Once you pass your test, you're suddenly out there on your own like a real driver. It can be scary.
One of the first things you will be required to do is fill up your car with fuel. So many little details now become very important: which side do I need to go on, how do I take my petrol cap off, where do I put my petrol cap while it's off, which colour nozzle, how do I get the thing off the thing, how does the man know how much petrol I've used?
So if we can, on one of your lessons we'll see if we can help you out.
We will cover the whole process of filling your car up, from entering the filling station, to filling the car, paying and then leaving safely.
But here's some tips for now.
Find out where your filler cap is before you head for fuel. Its usually over either the left or right back wheel. Remember which side it is because you're going to need to choose a pump to match up with it. On some dashboards, where you can see your fuel gauge, it may have a little pump icon next to it with an arrow pointing to the side your fuel cap is on.
Also find out how to open it too - it might be with your key, it could be a lever inside your car or you might just need to press on the panel covering it. Don't do this for the first time on the petrol station forecourt. You may well get someone's horn sounding at you if you take overly long.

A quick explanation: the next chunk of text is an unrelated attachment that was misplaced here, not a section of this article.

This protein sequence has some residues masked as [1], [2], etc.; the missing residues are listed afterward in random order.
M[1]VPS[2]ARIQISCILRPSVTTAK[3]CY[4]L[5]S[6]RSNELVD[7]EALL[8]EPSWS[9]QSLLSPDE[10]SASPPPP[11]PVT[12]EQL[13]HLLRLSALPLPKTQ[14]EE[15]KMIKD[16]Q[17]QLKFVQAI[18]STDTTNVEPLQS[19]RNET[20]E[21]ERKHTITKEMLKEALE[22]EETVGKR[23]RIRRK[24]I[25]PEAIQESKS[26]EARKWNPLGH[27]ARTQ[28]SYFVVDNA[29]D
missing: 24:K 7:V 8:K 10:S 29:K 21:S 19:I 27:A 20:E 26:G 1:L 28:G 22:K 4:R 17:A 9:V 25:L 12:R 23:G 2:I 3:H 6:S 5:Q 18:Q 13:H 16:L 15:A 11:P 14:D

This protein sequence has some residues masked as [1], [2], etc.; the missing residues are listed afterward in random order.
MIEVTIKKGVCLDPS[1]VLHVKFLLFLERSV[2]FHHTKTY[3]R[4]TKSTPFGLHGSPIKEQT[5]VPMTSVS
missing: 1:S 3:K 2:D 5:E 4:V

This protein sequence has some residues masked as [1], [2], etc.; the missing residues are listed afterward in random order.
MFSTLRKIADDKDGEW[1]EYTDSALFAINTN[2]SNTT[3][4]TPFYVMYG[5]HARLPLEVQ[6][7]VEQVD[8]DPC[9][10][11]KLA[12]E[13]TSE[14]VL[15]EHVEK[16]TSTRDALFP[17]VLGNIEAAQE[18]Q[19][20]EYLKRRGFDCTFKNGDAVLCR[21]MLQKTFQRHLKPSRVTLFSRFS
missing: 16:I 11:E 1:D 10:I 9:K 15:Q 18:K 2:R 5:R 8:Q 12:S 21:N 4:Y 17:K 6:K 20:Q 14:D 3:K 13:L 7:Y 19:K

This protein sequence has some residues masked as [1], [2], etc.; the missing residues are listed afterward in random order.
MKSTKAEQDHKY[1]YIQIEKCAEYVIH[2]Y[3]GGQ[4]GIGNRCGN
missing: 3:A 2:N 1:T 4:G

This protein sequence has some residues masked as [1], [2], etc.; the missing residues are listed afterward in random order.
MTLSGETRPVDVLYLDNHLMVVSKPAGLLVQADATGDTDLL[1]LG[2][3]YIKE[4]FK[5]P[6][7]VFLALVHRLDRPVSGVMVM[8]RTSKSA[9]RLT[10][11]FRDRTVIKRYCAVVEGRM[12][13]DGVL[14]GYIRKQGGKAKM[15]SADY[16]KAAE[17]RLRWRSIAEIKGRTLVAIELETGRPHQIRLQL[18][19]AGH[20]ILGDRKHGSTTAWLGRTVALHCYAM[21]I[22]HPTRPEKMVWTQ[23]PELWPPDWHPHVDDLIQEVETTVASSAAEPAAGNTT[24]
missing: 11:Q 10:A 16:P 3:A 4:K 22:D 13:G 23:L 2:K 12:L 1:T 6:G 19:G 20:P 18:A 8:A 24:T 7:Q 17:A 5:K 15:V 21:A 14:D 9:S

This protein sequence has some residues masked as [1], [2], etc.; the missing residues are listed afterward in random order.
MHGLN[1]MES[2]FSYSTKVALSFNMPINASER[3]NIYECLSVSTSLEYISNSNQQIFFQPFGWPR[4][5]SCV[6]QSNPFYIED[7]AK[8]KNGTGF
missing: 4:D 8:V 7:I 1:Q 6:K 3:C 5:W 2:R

It's also a very good idea to know what fuel goes in your car. The two main types are Unleaded Petrol or Diesel. You can usually find these on all the pumps but they are colour coded to make identification easier. Unleaded is usually green and Diesel is usually black. There will usually be some fuel markings, or colour coding, by your filler cap or even the cap itself.
As you drive into the petrol station, go very slowly. There are often reduced speed limits but it's also likely that you'll have to wait for people ahead of you to move so you can go to the pump that matches the side your petrol cap is on. it's not vital that the pump is on the filler cap side, the hoses are usually long enough to reach over, or behind, the car but this just makes it more awkward.
Pull up next to the pump, about a door's width away so you can get out and with the filler cap lining up with the pump.
Make sure you put the handbrake on, gear into neutral, and engine off.
Take good observations to ensure it's safe to get out of the car. Take your keys and money with you, and shut the door.
Go round the pump side of your car to your fuel cap. If you need your key to unlock it, just put it in and twist. It should come off easily, and you can put it somewhere safe like on the raised edge of the pump. It may even have a strap securing it to the car so it can just hang there.
If you don't need a key, you'll usually just flip the panel open like a little door. Then you'll see the actual fuel cap, which you either twist open or pop up like your windscreen fluid cap. Check the colour coding or labels to confirm which fuel you'll require.